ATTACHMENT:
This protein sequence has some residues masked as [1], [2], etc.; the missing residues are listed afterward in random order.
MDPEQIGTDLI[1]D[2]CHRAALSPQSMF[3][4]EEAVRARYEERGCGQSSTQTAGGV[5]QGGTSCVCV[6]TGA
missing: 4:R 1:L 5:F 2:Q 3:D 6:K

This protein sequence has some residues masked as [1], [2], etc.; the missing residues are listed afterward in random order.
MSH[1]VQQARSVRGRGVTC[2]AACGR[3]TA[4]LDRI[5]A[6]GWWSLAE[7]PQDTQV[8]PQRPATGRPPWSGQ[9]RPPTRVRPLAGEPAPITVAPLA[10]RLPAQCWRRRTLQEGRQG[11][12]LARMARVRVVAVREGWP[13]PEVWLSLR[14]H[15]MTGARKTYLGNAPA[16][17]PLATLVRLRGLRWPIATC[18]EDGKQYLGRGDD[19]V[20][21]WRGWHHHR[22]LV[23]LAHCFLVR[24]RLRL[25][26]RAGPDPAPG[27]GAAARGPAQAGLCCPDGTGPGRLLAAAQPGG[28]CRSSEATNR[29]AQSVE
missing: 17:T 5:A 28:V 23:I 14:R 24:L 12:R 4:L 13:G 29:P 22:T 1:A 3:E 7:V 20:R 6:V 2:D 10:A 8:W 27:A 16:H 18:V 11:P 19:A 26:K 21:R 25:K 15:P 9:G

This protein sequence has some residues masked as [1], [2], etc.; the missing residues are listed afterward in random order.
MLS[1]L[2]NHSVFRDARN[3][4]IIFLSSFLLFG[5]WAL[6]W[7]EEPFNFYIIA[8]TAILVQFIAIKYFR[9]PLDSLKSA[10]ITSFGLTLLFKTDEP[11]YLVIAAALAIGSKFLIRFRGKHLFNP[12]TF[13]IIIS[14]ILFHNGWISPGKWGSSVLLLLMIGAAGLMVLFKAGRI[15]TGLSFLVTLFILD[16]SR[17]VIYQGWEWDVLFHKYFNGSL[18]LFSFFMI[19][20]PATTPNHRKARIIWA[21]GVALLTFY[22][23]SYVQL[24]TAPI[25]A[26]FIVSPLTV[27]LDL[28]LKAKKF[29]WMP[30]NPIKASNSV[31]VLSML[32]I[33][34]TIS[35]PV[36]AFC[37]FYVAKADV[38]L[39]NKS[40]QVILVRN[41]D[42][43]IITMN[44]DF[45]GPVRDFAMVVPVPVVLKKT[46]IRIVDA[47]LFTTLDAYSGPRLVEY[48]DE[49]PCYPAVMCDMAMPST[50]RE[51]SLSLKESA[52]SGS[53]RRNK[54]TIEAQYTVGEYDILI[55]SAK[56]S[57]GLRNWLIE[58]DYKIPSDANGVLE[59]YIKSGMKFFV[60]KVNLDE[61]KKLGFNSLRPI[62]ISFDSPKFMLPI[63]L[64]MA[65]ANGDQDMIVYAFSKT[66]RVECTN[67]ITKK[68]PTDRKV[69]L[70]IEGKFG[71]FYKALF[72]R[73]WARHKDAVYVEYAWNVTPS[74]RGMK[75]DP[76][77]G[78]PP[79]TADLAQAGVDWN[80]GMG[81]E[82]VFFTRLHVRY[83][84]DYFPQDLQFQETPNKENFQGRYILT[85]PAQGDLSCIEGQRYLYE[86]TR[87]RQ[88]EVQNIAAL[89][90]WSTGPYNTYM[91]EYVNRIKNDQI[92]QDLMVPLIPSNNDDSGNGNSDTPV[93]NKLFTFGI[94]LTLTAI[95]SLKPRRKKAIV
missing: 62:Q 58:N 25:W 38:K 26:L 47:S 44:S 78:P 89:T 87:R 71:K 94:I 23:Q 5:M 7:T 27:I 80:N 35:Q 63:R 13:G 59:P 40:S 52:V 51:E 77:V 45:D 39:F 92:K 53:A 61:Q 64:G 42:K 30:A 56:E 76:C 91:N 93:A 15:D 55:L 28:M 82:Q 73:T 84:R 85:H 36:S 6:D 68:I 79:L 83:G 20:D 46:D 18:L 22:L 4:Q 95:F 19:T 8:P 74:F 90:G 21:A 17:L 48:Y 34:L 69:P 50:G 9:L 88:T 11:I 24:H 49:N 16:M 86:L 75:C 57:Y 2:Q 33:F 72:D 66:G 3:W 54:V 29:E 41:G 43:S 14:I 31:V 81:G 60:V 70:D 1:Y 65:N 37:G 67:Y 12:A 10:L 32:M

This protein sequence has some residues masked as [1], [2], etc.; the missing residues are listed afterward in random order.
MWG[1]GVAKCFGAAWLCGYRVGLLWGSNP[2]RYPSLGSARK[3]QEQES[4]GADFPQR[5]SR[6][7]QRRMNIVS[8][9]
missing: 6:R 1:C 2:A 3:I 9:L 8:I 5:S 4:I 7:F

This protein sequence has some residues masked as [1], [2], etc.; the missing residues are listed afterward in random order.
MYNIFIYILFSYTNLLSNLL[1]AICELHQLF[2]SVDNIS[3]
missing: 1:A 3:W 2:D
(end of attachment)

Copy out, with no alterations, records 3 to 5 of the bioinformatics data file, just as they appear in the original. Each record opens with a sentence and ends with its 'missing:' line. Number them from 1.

This protein sequence has some residues masked as [1], [2], etc.; the missing residues are listed afterward in random order.
MLS[1]L[2]NHSVFRDARN[3][4]IIFLSSFLLFG[5]WAL[6]W[7]EEPFNFYIIA[8]TAILVQFIAIKYFR[9]PLDSLKSA[10]ITSFGLTLLFKTDEP[11]YLVIAAALAIGSKFLIRFRGKHLFNP[12]TF[13]IIIS[14]ILFHNGWISPGKWGSSVLLLLMIGAAGLMVLFKAGRI[15]TGLSFLVTLFILD[16]SR[17]VIYQGWEWDVLFHKYFNGSL[18]LFSFFMI[19][20]PATTPNHRKARIIWA[21]GVALLTFY[22][23]SYVQL[24]TAPI[25]A[26]FIVSPLTV[27]LDL[28]LKAKKF[29]WMP[30]NPIKASNSV[31]VLSML[32]I[33][34]TIS[35]PV[36]AFC[37]FYVAKADV[38]L[39]NKS[40]QVILVRN[41]D[42][43]IITMN[44]DF[45]GPVRDFAMVVPVPVVLKKT[46]IRIVDA[47]LFTTLDAYSGPRLVEY[48]DE[49]PCYPAVMCDMAMPST[50]RE[51]SLSLKESA[52]SGS[53]RRNK[54]TIEAQYTVGEYDILI[55]SAK[56]S[57]GLRNWLIE[58]DYKIPSDANGVLE[59]YIKSGMKFFV[60]KVNLDE[61]KKLGFNSLRPI[62]ISFDSPKFMLPI[63]L[64]MA[65]ANGDQDMIVYAFSKT[66]RVECTN[67]ITKK[68]PTDRKV[69]L[70]IEGKFG[71]FYKALF[72]R[73]WARHKDAVYVEYAWNVTPS[74]RGMK[75]DP[76][77]G[78]PP[79]TADLAQAGVDWN[80]GMG[81]E[82]VFFTRLHVRY[83][84]DYFPQDLQFQETPNKENFQGRYILT[85]PAQGDLSCIEGQRYLYE[86]TR[87]RQ[88]EVQNIAAL[89][90]WSTGPYNTYM[91]EYVNRIKNDQI[92]QDLMVPLIPSNNDDSGNGNSDTPV[93]NKLFTFGI[94]LTLTAI[95]SLKPRRKKAIV
missing: 62:Q 58:N 25:W 38:K 26:L 47:S 44:S 78:P 89:T 87:R 71:K 94:I 23:Q 5:M 7:T 27:I 80:N 35:Q 63:R 13:G 59:P 40:S 52:V 51:E 77:V 45:D 39:F 92:K 53:A 61:Q 64:G 42:K 30:A 56:E 76:C 91:N 93:A 15:D 55:L 28:M 82:Q 73:T 84:R 85:H 36:S 6:D 68:I 79:L 83:G 20:D 46:D 18:L 22:L 4:Q 95:F 19:T 8:P 74:F 90:G 21:A 17:L 48:Y 34:L 69:P 50:G 9:L 88:T 11:I 24:H 49:N 16:M 86:L 75:C 57:Y 2:Q 33:F 72:D 66:G 3:W 54:V 29:E 41:G 43:S 14:I 31:V 81:G 60:V 70:D 1:Y 65:N 37:G 67:Y 12:A 10:L 32:M

This protein sequence has some residues masked as [1], [2], etc.; the missing residues are listed afterward in random order.
MWG[1]GVAKCFGAAWLCGYRVGLLWGSNP[2]RYPSLGSARK[3]QEQES[4]GADFPQR[5]SR[6][7]QRRMNIVS[8][9]
missing: 6:R 1:C 2:A 3:I 9:L 8:I 5:S 4:I 7:F

This protein sequence has some residues masked as [1], [2], etc.; the missing residues are listed afterward in random order.
MYNIFIYILFSYTNLLSNLL[1]AICELHQLF[2]SVDNIS[3]
missing: 1:A 3:W 2:D